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Constipation in Infants

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Constipation in Infants

Small infants can become constipated.  If your baby's stools are dry hard pellets, or if they're large, firm and painful, then he might be constipated.

Surprisingly, the frequency of the infant's bowel movements are not very important, as long as they are soft.  Some infants make a bowel movement only once every few days; if the baby is otherwise healthy, then this is probably normal.

A baby's stomach muscles are not very strong, so the baby may have to push in order to produce a stool. Often, parents will worry when the baby cries or seems to strain with a bowel movement; they may notice that the belly seems "hard." Again, if the stool is soft, then this is normal, and needs no treatment.

Constipation does not cause any symptoms other than the hard stools, some fussiness, and occasionally a mild increase in spitting up.  Persistent vomiting, fever, or congestion are not caused by constipation; if a fussy baby has these or other symptoms, an exam is needed; do not assume that the baby is simply constipated.

(Occasionally, a small amount of bright red blood can be seen on the outside of the stool.  This is common with constipation; usually, close inspection of the anus under a bright light will reveal a small fissure or abrasion.  This is not dangerous by itself, but it's a sign that the constipation needs treatment.)

On the other hand, true constipation in infants certainly needs to be treated.  Babies can (and do) learn that having a hard stool causes pain, and sometimes they try to avoid it, resulting in stool withholding behavior.  This behavior is difficult to treat, so it's best to treat the constipation as soon as it's noticed.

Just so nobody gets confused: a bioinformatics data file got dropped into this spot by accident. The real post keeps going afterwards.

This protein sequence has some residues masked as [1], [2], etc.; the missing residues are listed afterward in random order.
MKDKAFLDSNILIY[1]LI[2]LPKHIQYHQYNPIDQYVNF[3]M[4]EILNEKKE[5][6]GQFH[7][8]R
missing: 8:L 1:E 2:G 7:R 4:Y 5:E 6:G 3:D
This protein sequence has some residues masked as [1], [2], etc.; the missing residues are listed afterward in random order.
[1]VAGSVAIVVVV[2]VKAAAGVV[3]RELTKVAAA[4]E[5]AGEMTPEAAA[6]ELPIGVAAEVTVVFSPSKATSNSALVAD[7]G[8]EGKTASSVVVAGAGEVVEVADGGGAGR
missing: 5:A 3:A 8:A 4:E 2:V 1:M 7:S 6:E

What causes constipation in an infant?  Usually, we never find out.  Occasionally a milk protein intolerance is the cause, and the problem might resolve by changing to soy or a different formula.  More commonly, especially with infants less than 2 months old, the baby needs to be fed more frequently, even as often as every 1½ to 2 hours or more.  But most of the time, the constipation appears to be a random occurrence.

Many folk remedies for constipation might be recommended to parents.  Unfortunately, most of them don't work.  For example, increasing the water intake does not help constipated infants; dehydration is rarely the cause of constipation, because breast milk and formula are about 85% water anyway.  Apple juice generally does not help.  Herbal remedies are generally of no value.  Massaging the abdomen might soothe the baby, but it does not help pass stool.

But in the short term, there are several treatments that do help constipated infants.  Rectal stimulation with the tip of a thermometer can stimulate a reflex that causes the baby to stool.  Prune juice or pear juice can help; they contain non-absorbable sugars that draw more water into the colon, which softens the stool.

An "infant size" glycerin suppository (from the drug store) can be helpful.  The waxy kind can be pushed into the rectum, up to your first knuckle; the body's heat will melt the suppository, which lubricates the stool and stimulates the colon reflex.  Or, you can obtain liquid "glycerin suppositories" in a small plastic tube; the tip is inserted in the rectum, and the bulb is squeezed to release the glycerin into the colon.  Either of these may be used, as often as every 20 minutes until the infant stools.  But if you get no result after the 3rd application, further suppositories probably won't help.  In unusual circumstances, an infant Fleets enema is can be used, but young infants rarely need an enema.

If the baby's constipation is persistent, it is easily treated.  I recommend Miralax® or a generic version, the same medication that an adult would use.  Once or twice a day, you can dissolve a teaspoon or two in an ounce or so of water or the baby's milk, and give it to the baby in a bottle, syringe or spoon.  Once you start the Miralax, it's best to continue it every day until the baby has gone 2-3 weeks without having any hard stools at all.  Stool softeners like Miralax are absolutely not habit-forming.  Some infants and children need daily Miralax for many months in order to prevent constipation; the Miralax has no side effects, and there is no reason to withhold or reduce it until the child can form soft, easily passed stools on his own.


Copyright © David M. Epstein MD, April 2010